ful as the score. Things began to
happen, though, shortly after the
second half kick-off. Minnesota
was stopped on its first. series of
downs in the half, and fullback
Tom Robbins boomed a 48-rdr
kick that Michigan's left-halfr
Harper caught on the Michiganr
17, near the right sideline. .
Blockers cleared out all the op-t
posing defenders in front of Har-r
per as he ambled down the side-
line. Then speedy Bill Kaugh
caught up to the ball carrier atS
the Minnesota 20. Instead oft
tackling Harper or getting in
front of him to block his progress,
Kaugh attempted to shove Harper'
out of bounds while alongside ofe
him. But his two-handed push ac-t
tually shoved Harper on ahead,
increasing his speed. Quarterback x
Sanford Stephens had the next
clear shot at Harper at the 2, but
he tried the same maneuver ast
Kaugh - without success.
Harper Scores Seven Pointert
Harper, thusabetted by the
Gopher deep men made the end
zone with 2:31 elapsed in the
quarter. He added the extra point,r
too, and that proved to be all thet
Wolverines needed to win their
third straight from a Warmatht
But on Minnesota's third play
after the kick-'ff, Robbins fum-
bled Stephens' hand-off, and
specialty is fumble recoveries, fell
on the ball at the Minnesota 43
Halstad has recovered six enemy
fumbles this season, at least one
in each of Michigan's fiv games.
On Michigan's first play, Julianr
found daylight over left tackle
aild found no need for teammates
to block out the secondary, be-t
cause there was nobody near himf
ten yards beyond the line of
See MICHIGAN, Page 6 t
HAVANA (P)-- Cubans wereY
urged yesterday to turn out a mil-
lion strong tomorrow for Prime
Minister Fidel Castro's rally to
show support for the bearded
leader against a rising tide of op-
position. Untied States officials(
expect a show of anti-American-(
The call for a vast turnout(
came from labor and the press as;
Cuba disclosed it is asking the1
United States to arrest Pedro Diaz1
Lanz, ex-chief of Castro's' Air(
Force who fled to Miami, Fla. .I
The Federal Bureau of Investi- 1
WASHINGTON (M)- The Eas ,-
West parley on banning nuclear
weapons tests reopens Tuesday in
what shapes up as a crucial phase
of the year-old conference at Ge-
Some United States authoritIes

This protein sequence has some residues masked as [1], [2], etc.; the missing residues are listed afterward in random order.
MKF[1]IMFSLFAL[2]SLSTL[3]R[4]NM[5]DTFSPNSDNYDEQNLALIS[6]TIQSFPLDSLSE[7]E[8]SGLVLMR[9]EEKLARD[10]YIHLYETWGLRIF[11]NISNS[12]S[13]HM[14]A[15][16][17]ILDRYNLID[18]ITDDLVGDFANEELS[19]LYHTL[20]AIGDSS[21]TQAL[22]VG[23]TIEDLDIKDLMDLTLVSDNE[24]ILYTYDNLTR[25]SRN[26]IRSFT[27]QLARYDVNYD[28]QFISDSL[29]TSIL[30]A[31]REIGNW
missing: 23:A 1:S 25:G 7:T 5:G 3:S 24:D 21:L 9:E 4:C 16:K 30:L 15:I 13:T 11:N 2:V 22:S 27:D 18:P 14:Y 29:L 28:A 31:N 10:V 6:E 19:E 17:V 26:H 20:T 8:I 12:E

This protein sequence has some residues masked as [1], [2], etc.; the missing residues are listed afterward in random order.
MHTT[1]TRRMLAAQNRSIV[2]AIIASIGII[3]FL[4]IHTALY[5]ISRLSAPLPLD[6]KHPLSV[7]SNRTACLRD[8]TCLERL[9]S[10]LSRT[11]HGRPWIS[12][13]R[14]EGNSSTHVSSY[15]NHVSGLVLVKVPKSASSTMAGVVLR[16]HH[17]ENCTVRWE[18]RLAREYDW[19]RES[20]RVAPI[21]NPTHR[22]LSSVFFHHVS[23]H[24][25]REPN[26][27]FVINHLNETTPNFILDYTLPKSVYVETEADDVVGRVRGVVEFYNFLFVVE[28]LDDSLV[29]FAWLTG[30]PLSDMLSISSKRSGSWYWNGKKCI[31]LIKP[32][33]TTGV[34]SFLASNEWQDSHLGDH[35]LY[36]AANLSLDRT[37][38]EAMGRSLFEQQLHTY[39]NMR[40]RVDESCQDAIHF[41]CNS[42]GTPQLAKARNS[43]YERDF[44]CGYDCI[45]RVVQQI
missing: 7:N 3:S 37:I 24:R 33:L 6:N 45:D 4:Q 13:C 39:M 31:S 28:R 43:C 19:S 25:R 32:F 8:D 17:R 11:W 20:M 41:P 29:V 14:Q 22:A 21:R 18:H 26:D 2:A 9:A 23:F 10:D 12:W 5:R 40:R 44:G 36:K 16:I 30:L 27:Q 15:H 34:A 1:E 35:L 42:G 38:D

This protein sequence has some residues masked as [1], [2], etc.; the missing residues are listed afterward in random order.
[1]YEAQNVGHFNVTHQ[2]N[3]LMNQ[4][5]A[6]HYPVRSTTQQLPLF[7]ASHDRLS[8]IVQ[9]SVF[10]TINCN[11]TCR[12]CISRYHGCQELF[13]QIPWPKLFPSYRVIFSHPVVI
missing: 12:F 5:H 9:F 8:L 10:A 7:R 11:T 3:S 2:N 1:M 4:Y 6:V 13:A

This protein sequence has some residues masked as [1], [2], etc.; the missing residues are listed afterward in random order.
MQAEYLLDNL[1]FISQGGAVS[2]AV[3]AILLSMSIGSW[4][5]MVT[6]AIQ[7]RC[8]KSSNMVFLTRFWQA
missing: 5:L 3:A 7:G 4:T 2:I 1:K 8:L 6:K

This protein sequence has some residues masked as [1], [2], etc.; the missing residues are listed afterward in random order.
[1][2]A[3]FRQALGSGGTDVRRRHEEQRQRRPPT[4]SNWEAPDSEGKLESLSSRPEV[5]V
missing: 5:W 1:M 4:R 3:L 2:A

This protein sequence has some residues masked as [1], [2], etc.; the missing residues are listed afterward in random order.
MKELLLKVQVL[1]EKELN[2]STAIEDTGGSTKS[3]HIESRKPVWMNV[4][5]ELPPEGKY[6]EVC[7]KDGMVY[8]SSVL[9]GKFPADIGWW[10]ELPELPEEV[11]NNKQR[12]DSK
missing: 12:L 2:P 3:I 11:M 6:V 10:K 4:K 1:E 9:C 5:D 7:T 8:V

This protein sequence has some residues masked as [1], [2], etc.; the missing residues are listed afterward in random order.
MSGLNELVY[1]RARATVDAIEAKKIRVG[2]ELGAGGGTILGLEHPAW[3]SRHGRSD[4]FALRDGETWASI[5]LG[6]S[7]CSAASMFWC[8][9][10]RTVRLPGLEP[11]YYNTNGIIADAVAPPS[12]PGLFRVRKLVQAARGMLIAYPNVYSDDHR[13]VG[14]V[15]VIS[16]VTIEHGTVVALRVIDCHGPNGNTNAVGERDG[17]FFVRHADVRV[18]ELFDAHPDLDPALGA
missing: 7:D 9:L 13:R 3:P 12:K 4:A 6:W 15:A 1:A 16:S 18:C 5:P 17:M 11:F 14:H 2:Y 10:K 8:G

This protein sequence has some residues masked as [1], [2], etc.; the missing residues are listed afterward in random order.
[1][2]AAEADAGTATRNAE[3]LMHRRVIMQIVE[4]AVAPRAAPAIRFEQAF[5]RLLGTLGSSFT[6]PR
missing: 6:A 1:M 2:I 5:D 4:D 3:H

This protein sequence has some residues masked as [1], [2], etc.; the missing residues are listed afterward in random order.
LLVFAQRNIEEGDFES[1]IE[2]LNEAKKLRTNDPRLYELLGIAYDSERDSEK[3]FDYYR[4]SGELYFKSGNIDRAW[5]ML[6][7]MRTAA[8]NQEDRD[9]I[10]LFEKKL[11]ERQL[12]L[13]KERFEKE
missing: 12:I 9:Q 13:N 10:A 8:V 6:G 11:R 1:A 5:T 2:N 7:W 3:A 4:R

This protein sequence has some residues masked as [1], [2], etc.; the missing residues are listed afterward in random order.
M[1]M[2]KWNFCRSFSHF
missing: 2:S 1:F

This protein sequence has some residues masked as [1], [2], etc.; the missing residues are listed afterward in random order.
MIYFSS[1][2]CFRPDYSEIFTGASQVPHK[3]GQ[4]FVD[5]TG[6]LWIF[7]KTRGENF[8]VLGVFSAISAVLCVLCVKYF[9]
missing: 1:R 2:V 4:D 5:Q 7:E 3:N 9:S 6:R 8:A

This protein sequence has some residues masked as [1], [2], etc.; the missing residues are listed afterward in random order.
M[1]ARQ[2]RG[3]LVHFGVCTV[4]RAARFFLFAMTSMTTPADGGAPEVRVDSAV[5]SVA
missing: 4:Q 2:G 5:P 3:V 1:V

regard a test ban'agreement as a
necessary forerunner if there Is
to be success at the broader 10-
nation disarmament conference
slated to get under way early next
If the Russians will not agree
to inspection controls aimed at
detecting' banned nuclear explo-
sions, it is contended, then there
is scant chance of a pact on Oth-
er types of arms reduction where
the West insists controls also are
United, States negotiators' are
hopeful the resuming test ban
talks wrill produce agreement. But
they have no. word that Moscow'
has changed its basic position,
When the talks recessed two
months ago, the United States,
Britain and the Soviet Union had
reached 'agreement on a substan-
tial range of items in the proposed
treaty. The Soviets had softened
demands for a sweeping veto and
had agreed there ought to be some
But Moscow balked at ascien-
f caly b e d c trotw . ~ sn
tino system which the West said
is needed to make a test ban rea-
No New Proposals
United States conferees have no
new proposals to present as the
Geneva meeting gets under way
again. They will try to convince
the Russians there is need for a
study on how to spot underground
They plan to emphasize. that
the United States cannot approve
a treaty-which the United States
Senate must ratify if it is to be
effective - unless the enforce-
ment system is good enough to
If the control issue is settled,
prospects are regarded as reason-
ably good for agreement on the
veto question. The Russians have
narrowed their talk about the veto
mainly to the matter of financing
a control system.
Deadline of Sorts
The negotiators have a deadline
of sorts. The United States has
extended to Jan. 1 its suspension
of atomic weapons tests.
The British say they will hold
off testing as long as the negoti-
ators are making,, progress. The
Russians say they'll hold off as
long as either of the others. This
country is expected to continue its
test suspension at least for a time
beyond Jan 1 if the talks are go-
W -~- ~ L
Use' Tax Pennies ie-usable
Harlan gave three problems that
require "affirmative leadership"
from today's lawyers.
These were the reduction of
presently congested court calen-
dars, the maintenance of public
respect of the courts, and the im-
provement of the methods of
He noted that the three areas
are interrelated, for example,
"There will be no lasting reduc-
tion in calendar delays unless the
quality of the bench is high."
He added that "there will not
be respect for the courts unless
litigants are able to.obtain prompt
and well-considered justice and
After being prevented from sit-
ting in front of the family tele-
vision set, James Vogel, 17 years
old, allegedly killed his sister.